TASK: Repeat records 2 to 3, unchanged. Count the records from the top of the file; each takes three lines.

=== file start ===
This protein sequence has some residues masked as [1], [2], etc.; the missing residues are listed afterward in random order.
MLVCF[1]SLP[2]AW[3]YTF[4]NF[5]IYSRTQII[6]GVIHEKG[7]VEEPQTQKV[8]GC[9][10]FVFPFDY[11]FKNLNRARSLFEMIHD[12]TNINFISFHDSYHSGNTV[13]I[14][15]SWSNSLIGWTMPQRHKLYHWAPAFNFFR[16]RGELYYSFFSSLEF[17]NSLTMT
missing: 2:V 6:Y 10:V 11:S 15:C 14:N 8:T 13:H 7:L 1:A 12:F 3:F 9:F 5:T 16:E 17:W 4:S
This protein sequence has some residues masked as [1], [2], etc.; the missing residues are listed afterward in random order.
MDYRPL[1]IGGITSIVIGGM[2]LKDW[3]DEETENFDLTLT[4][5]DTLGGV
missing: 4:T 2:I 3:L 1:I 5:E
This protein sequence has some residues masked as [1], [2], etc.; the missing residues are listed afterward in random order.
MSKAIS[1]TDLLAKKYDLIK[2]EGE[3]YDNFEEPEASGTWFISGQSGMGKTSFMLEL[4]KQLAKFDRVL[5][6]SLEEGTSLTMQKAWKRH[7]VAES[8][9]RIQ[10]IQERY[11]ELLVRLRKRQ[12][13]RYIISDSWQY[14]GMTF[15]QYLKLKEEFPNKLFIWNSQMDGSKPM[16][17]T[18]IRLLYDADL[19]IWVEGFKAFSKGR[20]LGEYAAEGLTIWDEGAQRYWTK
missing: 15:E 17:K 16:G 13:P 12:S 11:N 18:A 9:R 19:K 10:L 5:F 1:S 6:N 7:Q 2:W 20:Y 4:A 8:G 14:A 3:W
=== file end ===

This protein sequence has some residues masked as [1], [2], etc.; the missing residues are listed afterward in random order.
MDYRPL[1]IGGITSIVIGGM[2]LKDW[3]DEETENFDLTLT[4][5]DTLGGV
missing: 4:T 2:I 3:L 1:I 5:E
This protein sequence has some residues masked as [1], [2], etc.; the missing residues are listed afterward in random order.
MSKAIS[1]TDLLAKKYDLIK[2]EGE[3]YDNFEEPEASGTWFISGQSGMGKTSFMLEL[4]KQLAKFDRVL[5][6]SLEEGTSLTMQKAWKRH[7]VAES[8][9]RIQ[10]IQERY[11]ELLVRLRKRQ[12][13]RYIISDSWQY[14]GMTF[15]QYLKLKEEFPNKLFIWNSQMDGSKPM[16][17]T[18]IRLLYDADL[19]IWVEGFKAFSKGR[20]LGEYAAEGLTIWDEGAQRYWTK
missing: 15:E 17:K 16:G 13:P 12:S 11:N 18:A 9:R 19:K 10:L 5:F 1:S 6:N 7:Q 2:W 20:Y 4:A 8:G 14:A 3:W